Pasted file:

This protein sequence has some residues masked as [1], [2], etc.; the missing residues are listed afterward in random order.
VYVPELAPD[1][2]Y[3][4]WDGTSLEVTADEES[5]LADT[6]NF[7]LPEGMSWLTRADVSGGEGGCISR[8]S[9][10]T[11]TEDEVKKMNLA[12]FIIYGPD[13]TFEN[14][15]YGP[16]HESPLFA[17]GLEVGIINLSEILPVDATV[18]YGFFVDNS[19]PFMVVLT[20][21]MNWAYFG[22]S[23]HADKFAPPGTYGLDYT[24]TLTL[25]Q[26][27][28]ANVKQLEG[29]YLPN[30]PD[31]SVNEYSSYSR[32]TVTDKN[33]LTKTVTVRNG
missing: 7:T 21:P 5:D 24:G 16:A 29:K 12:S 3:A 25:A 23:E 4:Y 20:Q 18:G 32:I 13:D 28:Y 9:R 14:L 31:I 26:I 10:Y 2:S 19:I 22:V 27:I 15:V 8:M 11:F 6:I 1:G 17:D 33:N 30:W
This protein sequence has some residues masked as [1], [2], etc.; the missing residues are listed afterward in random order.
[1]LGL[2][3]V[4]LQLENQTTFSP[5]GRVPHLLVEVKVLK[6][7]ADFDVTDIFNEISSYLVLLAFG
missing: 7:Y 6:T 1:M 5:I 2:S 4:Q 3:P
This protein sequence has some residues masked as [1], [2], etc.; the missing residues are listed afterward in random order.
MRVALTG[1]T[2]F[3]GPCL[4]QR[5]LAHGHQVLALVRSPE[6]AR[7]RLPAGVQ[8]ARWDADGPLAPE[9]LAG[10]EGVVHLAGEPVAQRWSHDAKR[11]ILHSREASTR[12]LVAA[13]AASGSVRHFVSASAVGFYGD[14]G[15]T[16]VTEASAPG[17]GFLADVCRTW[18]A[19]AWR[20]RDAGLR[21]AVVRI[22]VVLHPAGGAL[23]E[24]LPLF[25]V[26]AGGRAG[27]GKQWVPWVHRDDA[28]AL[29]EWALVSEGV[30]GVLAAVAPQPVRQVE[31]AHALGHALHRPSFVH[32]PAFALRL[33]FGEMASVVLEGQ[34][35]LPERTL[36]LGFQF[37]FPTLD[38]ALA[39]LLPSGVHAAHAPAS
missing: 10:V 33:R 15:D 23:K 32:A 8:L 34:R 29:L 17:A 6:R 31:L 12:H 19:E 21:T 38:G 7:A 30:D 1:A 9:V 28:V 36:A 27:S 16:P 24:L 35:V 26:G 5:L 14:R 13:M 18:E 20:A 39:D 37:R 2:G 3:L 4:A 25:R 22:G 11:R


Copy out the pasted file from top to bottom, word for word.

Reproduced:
This protein sequence has some residues masked as [1], [2], etc.; the missing residues are listed afterward in random order.
VYVPELAPD[1][2]Y[3][4]WDGTSLEVTADEES[5]LADT[6]NF[7]LPEGMSWLTRADVSGGEGGCISR[8]S[9][10]T[11]TEDEVKKMNLA[12]FIIYGPD[13]TFEN[14][15]YGP[16]HESPLFA[17]GLEVGIINLSEILPVDATV[18]YGFFVDNS[19]PFMVVLT[20][21]MNWAYFG[22]S[23]HADKFAPPGTYGLDYT[24]TLTL[25]Q[26][27][28]ANVKQLEG[29]YLPN[30]PD[31]SVNEYSSYSR[32]TVTDKN[33]LTKTVTVRNG
missing: 7:T 21:P 5:D 24:G 16:A 29:K 12:S 3:A 25:A 23:E 4:Y 20:Q 18:G 32:I 13:D 28:Y 9:R 14:L 31:I 26:I 10:Y 2:S 19:I 22:V 27:I 15:V 8:M 11:F 6:I 1:G 17:D 33:N 30:W
This protein sequence has some residues masked as [1], [2], etc.; the missing residues are listed afterward in random order.
[1]LGL[2][3]V[4]LQLENQTTFSP[5]GRVPHLLVEVKVLK[6][7]ADFDVTDIFNEISSYLVLLAFG
missing: 7:Y 6:T 1:M 5:I 2:S 4:Q 3:P
This protein sequence has some residues masked as [1], [2], etc.; the missing residues are listed afterward in random order.
MRVALTG[1]T[2]F[3]GPCL[4]QR[5]LAHGHQVLALVRSPE[6]AR[7]RLPAGVQ[8]ARWDADGPLAPE[9]LAG[10]EGVVHLAGEPVAQRWSHDAKR[11]ILHSREASTR[12]LVAA[13]AASGSVRHFVSASAVGFYGD[14]G[15]T[16]VTEASAPG[17]GFLADVCRTW[18]A[19]AWR[20]RDAGLR[21]AVVRI[22]VVLHPAGGAL[23]E[24]LPLF[25]V[26]AGGRAG[27]GKQWVPWVHRDDA[28]AL[29]EWALVSEGV[30]GVLAAVAPQPVRQVE[31]AHALGHALHRPSFVH[32]PAFALRL[33]FGEMASVVLEGQ[34][35]LPERTL[36]LGFQF[37]FPTLD[38]ALA[39]LLPSGVHAAHAPAS
missing: 10:V 33:R 15:D 23:K 32:A 8:L 34:R 29:L 17:A 6:R 31:L 12:H 19:E 21:T 38:G 7:A 30:D 1:A 9:V 28:V 36:A 27:S 16:P 24:L 35:V 26:G 5:L 14:R 13:M 18:E 20:A 39:D 37:R 2:G 3:L 4:A 25:R 22:G 11:R